This week Wired published an article about the 20 deadliest US cities for pedestrians and they write:
There, low-density neighborhoods “rely on wider streets with higher speeds to connect homes, shops, and schools—roads that tend to be more dangerous for people walking,” the report says. More than half of all pedestrian deaths recorded from 2003-2012 . . . → Read More: Things Are Good: New Speed Limit in Paris: 30 km/hr
CNT-F FACES EVICTION FROM LONG-TERM HEADQUARTERS
The CNT-f is the larger of the two anarchosyndicalist/revolutionary syndicalist union federations in France. They have traditionally been called the ‘CNT-Vignoles’ after their headquarters at 33 rue Vignoles in Paris. They have survived a previous attempt to evict them in 1996, but now they are facing a fresh attack from the Mayor of Paris.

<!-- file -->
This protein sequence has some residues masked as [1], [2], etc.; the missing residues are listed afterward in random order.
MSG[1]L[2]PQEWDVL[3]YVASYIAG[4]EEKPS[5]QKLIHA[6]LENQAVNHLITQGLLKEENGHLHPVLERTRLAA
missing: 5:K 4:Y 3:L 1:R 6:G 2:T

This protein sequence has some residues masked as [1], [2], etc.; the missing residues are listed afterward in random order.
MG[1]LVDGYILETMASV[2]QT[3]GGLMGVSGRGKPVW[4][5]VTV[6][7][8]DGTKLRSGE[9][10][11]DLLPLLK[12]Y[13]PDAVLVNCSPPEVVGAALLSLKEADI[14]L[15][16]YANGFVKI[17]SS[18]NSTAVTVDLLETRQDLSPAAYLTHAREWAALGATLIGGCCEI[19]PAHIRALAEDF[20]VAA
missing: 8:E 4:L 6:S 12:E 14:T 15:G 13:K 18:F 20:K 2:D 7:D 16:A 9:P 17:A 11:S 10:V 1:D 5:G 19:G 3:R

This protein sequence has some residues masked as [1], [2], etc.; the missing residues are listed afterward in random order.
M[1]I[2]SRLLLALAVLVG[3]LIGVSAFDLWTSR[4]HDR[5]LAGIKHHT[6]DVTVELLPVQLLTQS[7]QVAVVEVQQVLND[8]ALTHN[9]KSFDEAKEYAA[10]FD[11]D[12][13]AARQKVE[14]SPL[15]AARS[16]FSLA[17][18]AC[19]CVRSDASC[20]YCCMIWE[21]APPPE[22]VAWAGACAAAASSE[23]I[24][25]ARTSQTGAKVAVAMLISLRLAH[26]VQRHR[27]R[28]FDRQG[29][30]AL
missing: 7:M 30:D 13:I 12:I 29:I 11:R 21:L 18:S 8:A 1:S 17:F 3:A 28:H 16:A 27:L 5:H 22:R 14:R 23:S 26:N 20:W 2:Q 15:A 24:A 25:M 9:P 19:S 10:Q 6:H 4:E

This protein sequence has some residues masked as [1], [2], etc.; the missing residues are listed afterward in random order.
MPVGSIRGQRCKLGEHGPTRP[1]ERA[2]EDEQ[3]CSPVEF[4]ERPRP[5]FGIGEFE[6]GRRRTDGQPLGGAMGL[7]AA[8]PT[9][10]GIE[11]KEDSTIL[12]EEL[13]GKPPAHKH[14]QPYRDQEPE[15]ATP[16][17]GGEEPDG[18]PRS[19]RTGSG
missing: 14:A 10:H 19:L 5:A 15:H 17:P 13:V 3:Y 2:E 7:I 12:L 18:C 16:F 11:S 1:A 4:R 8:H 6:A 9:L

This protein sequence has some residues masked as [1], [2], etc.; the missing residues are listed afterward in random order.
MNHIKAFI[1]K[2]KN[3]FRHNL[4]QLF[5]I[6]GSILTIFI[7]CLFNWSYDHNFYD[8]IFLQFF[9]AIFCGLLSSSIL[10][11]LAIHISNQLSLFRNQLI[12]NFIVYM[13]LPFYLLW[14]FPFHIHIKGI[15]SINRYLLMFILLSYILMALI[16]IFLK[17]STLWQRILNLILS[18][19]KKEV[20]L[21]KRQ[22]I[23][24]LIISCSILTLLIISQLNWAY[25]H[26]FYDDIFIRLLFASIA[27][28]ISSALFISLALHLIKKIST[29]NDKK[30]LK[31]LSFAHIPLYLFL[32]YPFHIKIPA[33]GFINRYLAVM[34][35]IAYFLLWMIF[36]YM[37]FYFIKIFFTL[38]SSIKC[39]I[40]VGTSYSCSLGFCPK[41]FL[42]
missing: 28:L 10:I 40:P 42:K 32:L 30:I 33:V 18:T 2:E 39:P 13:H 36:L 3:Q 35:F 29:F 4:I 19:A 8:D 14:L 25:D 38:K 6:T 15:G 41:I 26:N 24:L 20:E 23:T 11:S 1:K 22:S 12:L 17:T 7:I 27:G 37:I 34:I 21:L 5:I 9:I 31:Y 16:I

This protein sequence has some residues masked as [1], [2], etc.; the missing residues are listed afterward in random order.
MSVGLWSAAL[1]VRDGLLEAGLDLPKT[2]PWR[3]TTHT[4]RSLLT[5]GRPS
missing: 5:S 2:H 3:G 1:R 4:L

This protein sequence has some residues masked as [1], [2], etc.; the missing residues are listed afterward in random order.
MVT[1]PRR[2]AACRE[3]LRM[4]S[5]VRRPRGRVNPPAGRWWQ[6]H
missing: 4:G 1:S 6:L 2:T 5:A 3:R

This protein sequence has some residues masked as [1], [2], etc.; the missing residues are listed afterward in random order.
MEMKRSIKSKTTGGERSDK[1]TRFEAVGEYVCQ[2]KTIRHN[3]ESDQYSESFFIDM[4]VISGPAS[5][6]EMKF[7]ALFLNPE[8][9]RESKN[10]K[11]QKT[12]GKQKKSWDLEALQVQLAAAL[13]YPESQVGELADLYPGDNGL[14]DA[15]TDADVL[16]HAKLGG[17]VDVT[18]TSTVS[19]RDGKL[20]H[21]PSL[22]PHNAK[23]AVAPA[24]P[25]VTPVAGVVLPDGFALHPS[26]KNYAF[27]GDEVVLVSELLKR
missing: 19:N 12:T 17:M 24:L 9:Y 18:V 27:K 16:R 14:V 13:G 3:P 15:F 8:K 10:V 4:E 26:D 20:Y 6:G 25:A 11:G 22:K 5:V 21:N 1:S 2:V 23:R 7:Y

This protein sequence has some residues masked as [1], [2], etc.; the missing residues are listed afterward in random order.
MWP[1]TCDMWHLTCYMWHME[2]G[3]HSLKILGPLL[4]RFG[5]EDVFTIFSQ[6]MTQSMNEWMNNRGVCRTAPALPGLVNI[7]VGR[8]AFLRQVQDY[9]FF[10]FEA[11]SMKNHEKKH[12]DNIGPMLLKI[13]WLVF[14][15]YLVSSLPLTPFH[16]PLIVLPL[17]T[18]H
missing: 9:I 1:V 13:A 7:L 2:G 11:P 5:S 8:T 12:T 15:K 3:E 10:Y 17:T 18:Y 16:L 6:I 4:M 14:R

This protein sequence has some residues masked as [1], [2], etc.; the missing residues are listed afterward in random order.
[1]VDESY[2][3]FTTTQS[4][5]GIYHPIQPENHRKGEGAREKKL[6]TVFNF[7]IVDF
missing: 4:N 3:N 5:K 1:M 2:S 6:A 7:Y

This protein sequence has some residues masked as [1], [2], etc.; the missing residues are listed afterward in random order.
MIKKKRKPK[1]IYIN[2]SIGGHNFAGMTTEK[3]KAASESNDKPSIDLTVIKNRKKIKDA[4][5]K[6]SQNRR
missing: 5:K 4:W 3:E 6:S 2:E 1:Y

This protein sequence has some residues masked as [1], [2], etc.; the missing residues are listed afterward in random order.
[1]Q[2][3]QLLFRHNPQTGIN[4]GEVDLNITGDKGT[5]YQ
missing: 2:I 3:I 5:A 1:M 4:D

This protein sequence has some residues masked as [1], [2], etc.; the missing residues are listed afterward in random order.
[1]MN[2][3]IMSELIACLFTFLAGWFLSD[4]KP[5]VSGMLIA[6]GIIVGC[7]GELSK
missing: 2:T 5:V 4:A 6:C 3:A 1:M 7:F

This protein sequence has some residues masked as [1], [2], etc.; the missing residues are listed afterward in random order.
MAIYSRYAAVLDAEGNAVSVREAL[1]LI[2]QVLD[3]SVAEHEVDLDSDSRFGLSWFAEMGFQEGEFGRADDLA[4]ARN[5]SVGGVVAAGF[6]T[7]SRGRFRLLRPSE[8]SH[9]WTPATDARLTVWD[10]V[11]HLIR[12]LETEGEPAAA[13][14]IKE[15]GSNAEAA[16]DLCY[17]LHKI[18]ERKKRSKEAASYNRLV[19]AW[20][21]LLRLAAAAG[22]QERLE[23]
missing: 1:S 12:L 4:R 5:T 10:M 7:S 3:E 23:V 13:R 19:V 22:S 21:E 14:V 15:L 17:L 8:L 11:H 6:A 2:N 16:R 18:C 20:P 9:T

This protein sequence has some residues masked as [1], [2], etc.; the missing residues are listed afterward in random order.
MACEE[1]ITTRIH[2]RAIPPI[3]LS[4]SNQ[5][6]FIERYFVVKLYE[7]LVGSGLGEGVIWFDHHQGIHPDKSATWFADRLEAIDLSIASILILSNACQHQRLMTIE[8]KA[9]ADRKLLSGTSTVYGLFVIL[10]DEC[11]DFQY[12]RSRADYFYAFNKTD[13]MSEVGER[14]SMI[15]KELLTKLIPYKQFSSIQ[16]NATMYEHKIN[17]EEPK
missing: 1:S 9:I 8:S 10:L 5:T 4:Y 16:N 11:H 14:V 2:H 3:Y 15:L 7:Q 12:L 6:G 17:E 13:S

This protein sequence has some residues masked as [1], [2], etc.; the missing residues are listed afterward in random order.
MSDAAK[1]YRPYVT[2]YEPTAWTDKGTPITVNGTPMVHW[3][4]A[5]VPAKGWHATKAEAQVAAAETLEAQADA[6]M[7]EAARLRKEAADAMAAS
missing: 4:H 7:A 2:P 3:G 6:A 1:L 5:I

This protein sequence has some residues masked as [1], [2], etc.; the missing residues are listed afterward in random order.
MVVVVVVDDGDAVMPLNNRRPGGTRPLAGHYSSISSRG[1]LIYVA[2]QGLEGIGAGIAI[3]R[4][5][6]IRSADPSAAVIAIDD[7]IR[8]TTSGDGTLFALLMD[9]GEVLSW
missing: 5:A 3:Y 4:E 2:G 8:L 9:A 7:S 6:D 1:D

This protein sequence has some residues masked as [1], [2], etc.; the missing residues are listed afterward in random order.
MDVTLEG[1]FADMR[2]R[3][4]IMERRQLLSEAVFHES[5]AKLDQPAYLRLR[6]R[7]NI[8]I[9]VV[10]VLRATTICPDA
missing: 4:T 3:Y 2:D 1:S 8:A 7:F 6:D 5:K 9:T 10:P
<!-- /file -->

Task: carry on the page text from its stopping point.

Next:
The following is their statement on the events. The original French version can be here. You can follow events from either their website or from the site of their newspaper Combat Syndicaliste. These events seem reminiscent of the eviction of the Spanish CGT from their headquarters at 18 Via Laietana in Barcelona back in 2011. Hopefully this time around the good guys will win against the government.
EVICTION AT 33 RUE DES VIGNOLES
In a recent letter the City of Paris has come to unilaterally terminate the ongoing discussions about the continuation of the CNT in its historic location at 33 Rue des Vignoles. We were also “invited” to leave on the pretext of carry out ‘rehabilitation’ work.
Previously in 1996 the then-Mayor Tiberi voted for the demolition of 33. She had to retreat in the face of mobilization of the local residents, associations and the CNT.